The beer pours slightly darker than Axe Edge with a slightly hazy glowing copper colour. It looks just like you’d want a DIPA to look and just begs for you to dive right in. There was half a finger of white head which vanished almost instantly because of the high ABV. Carbonation was mid to low, again because of the high ABV this was always going to take a hit.

Double Axe

The aroma is sweet juicy tinned fruit like mandarins, peaches and pears. There’s a very ripe grapefruit note there as well. There is also some subtle pine, candied peel and dried apricot. It smells about as good as any double IPA I’ve had. The real surprise on the nose was the lack of much alcohol. It was nearly undetectable among all those sweet citrus and stone fruit notes. At most, it smelled like a 5-6% beer. You can definitely tell this is Axe Edge’s big brother. It has everything that beer has but just… riper. Like two oranges from the same tree but two weeks apart.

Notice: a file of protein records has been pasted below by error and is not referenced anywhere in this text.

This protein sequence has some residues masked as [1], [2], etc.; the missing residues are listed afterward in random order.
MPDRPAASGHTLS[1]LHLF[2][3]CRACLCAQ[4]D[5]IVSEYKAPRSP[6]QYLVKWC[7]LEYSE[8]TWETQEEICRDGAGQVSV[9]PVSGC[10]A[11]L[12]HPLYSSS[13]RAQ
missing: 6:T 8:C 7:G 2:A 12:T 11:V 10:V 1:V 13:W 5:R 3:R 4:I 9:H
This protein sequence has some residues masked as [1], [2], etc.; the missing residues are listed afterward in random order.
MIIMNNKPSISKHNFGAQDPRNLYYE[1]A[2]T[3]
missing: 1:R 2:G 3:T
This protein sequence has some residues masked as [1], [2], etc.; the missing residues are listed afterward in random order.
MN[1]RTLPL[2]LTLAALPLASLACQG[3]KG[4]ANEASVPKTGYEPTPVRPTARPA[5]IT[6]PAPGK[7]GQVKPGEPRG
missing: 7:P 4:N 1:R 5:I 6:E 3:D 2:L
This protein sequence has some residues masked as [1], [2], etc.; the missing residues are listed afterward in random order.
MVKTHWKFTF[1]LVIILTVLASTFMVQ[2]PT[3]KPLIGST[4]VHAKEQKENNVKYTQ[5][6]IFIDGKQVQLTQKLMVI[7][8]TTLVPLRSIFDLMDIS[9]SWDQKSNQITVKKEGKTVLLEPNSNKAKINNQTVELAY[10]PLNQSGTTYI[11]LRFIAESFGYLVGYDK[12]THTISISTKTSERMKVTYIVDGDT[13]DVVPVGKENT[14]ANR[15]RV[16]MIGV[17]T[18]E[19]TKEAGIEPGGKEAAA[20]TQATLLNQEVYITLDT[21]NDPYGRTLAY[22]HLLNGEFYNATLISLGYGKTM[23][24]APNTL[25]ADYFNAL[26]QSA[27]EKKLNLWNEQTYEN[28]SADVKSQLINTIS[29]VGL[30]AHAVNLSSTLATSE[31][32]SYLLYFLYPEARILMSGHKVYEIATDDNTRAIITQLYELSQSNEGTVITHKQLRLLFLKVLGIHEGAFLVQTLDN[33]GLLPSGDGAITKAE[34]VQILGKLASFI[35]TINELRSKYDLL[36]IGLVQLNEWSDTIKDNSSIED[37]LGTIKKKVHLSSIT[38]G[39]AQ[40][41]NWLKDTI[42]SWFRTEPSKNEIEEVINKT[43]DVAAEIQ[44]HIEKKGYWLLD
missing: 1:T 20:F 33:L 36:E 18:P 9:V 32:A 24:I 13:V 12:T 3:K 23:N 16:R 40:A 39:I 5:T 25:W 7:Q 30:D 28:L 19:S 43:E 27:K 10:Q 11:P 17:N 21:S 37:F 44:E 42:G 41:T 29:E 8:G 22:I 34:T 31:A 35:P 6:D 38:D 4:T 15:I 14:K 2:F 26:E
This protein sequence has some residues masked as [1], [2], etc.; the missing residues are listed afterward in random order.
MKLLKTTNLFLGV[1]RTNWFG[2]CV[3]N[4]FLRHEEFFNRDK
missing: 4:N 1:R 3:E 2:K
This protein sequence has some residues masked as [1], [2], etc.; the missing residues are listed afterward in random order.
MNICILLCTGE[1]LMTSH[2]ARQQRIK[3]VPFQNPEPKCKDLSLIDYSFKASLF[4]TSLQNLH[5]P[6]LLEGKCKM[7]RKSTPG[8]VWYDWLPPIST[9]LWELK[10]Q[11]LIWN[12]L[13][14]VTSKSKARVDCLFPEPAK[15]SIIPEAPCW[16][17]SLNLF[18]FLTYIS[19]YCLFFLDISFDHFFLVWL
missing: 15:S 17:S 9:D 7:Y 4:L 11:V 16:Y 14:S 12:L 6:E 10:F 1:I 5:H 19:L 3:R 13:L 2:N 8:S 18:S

Flavour is again dominated by syrupy sweet tinned citrus fruits. I also picked up a very slight medicinal licorice note that wasn’t really bad but not really my cup of tea. The malt backbone is immense here. you get rich, sweet digestive biscuit and sweet pretzel. You really taste all that extra malt. The one disappointing thing in the flavour was the lack of anything sharp to fight against that sweetness leaving the over all flavour ever so slightly dull on the palette. Don’t get me wrong, this wasn’t as sweet as Williams Double Joker but it’s along those lines. For that reason, I think that Buxton’s Wyoming Sheep Ranch still holds the crown as the UK’s best double IPA in my opinion. As well as all that fruit, you do taste that alcohol on the palette. It’s not a shit load, though, no more than a really good red wine.

The body and mouthfeel are massive! The beer is almost viscous because of all that malt. It coats your mouth like a great single malt whiskey would and leaves a really nice citrus peel bitterness in the finish. All in all, a fantastic DIPA with all the great characteristics of Axe Edge but cranked up to 11 but falling just short of the amazing Wyoming Sheep Ranch.